08/20/2014 at 23:29 •
Video is up and public and the world is good. Of course, it'll be a while before there are any code repos up since that's on the other end of main development.
Next thing up is going to be the power supply and converting that to the flyback topology I'd like to use. Stay tuned!
08/20/2014 at 23:14 •
The project details are much more filled in now (well, with what information exists to this point), including a very professional slide deck I paid a consultant BIG MONEY to make. Video soon.
08/20/2014 at 20:58 •
A bit has developed about the project in my mind over the last few days thinking about it. I think it lends itself well to a highly modular structure with 4 comprising the full thing: 1) a power supply, 2) the pulse generator (both the namesake and most trivial component), 3) an embedded µC-based timing unit, and 4) software for that timing unit to pipe data to on a PC.
1) Is straightforward, if I think one of the most useful bits of the project. Generating HV is useful for lots of things, but doing it in a comfortable fashion is tricky since, you know, it can kill you if you mess it up. Having banana leads clipped to mains floating around on the table is the easiest option, but also the most insane. I've been shocked going this route... well, we'll leave it there.
2) Because a high-bandwidth pulse is sort of the point.
3) it turns out, there are a lot of useful side-effects of the pulse generator circuit. Most obviously, its timing is non-deterministic, and the timing probability distribution is quite related to the charge voltage it's fed. I'm really interested in working with that both experimentally and as a random entropy generator. I need something with pretty high timing accuracy to actually listen to and log pulses.
4) Gotta get that data into the computer. I imagine I'll also set up some web server software, probably with a RasPi, to make the random output available online as well. Nothing cooler than entropy sources accessible via API!
Partly fleshed-out details and a video coming soon.
08/02/2014 at 02:58 •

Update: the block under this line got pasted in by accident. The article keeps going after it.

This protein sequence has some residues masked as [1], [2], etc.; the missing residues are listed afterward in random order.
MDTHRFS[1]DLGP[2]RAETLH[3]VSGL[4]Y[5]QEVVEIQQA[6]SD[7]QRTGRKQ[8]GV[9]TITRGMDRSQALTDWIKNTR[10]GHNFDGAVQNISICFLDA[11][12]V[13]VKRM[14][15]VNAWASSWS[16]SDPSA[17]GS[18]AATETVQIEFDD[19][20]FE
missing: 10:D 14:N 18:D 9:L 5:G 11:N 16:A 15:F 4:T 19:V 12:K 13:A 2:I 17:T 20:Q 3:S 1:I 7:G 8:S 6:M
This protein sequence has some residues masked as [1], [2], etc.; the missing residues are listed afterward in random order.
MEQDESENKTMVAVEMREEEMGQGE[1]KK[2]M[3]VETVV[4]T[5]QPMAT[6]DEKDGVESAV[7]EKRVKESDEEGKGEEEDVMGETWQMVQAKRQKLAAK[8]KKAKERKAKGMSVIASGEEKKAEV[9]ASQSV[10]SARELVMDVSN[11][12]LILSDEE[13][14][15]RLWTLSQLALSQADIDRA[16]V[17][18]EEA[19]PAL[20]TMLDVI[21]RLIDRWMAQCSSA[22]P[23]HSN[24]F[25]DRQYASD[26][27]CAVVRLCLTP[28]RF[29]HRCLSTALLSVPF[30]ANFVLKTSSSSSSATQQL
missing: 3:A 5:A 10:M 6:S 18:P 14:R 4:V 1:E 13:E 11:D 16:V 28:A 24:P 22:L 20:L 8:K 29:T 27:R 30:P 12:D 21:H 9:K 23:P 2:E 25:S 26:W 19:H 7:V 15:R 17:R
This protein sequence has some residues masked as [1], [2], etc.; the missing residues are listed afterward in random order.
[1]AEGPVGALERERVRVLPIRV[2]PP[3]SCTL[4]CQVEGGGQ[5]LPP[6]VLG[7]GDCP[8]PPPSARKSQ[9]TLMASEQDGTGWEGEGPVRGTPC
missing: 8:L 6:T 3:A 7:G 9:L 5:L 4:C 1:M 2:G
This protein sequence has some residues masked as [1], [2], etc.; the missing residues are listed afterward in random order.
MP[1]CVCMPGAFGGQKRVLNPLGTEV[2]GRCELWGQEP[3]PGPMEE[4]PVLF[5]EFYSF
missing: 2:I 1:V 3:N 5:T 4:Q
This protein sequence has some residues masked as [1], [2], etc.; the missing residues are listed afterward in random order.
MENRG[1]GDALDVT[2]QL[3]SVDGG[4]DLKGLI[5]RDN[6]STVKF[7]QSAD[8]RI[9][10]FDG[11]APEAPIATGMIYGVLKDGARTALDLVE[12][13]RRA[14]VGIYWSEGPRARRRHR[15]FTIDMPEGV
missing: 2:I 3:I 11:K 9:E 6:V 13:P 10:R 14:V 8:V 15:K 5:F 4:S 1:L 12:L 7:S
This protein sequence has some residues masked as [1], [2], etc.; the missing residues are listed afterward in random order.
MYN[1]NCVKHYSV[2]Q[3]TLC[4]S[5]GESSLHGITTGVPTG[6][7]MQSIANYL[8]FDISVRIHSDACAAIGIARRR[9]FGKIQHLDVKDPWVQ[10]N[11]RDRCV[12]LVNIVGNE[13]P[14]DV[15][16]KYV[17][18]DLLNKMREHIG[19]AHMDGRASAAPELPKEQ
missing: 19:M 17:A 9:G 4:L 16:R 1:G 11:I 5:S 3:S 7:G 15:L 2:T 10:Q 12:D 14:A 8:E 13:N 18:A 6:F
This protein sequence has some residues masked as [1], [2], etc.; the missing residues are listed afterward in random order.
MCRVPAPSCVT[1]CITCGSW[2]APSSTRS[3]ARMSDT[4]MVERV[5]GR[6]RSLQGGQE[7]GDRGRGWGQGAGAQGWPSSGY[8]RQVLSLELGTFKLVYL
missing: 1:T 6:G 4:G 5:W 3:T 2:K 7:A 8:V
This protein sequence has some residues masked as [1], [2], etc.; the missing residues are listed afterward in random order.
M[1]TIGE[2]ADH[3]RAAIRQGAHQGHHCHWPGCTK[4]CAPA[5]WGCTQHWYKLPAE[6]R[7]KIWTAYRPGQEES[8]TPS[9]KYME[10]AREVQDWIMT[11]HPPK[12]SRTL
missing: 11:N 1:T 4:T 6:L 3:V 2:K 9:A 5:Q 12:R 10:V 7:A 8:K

Obviously this project is a bit more underway than "just starting," but for the sake of starting a proper project log, I'll update with where it's at now.
The pulser bit is done. I mean, it's like 4 components, it's trivial. Although really, it's not done. It needs a PCB, proper RF connector, and probably some kind of source impedance. Realistically that's actually a number of details to work out.
Even so, the much-harder part is the power supply, and that's where I really plan to put the value of this project. At present, the supply/pulser system is MOSTLY self-contained, meaning it only needs two power supplies. A 5V supply runs a 555 to generate a mostly-50% duty cycle mostly-square wave, and that is then used to drive a SN754410NE H bridge. This is where the second supply comes in - the H bridge is switched by the 5V from the 555, but it's PUSHING a much higher second supply of anywhere from 0 to 35-odd volts. In practice, I'm currently finding best functionality around 12 or so volts, but you'll see in the next part why it even matters. And actually, I lied, the H bridge isn't driven directly by the 555 but rather by a pair of signals coming from an inverter sitting in the middle - one of the signals is inverted from the other, basically driving two outputs of the quad half-H bridge in a push-pull configuration.
So this push-pull output of the H bridge, equal to the second supply voltage (so peak to peak, double that) is then fed into a Cockroft-Walton multiplier of (as it happens to be now) 7 stages. The exact output of this multiplier, set by the second supply voltage (since it's a multiple of that), is used to drive the pulser. By adjusting it up, one can tune the frequency that the pulser recovers and thus re-pulses, though the exact timing is random. In general, if the output is just past the avalanche breakdown threshold of the device used (here, a 3904), you'll get one, infrequent pulse. By increasing it, the output capacitor charges more quickly and thus the device avalanches more frequently, though again, the timing is quite non-deterministic. In the final design, I very much intend to maintain adjustability of the power supply so one can fine-tune the output pulse frequency, since I'd like to do some experiments with that as a generator of random timing.
Thing is, this power supply topology in general isn't particularly great. I don't really like using the multiplier, if only because it's terribly low-current. I've also had some issues with poor isolation breaking the H bridge device - for example, if you try to spark the multiplier output to its ground reference, you can do that, but the H bridge tends not to survive. I suspect it's probably because of some kind of high voltage ground bounce. I'd like the supply to be more resilient to this kind of abuse, so I'm working on a different topology. That'll be the next update, I think.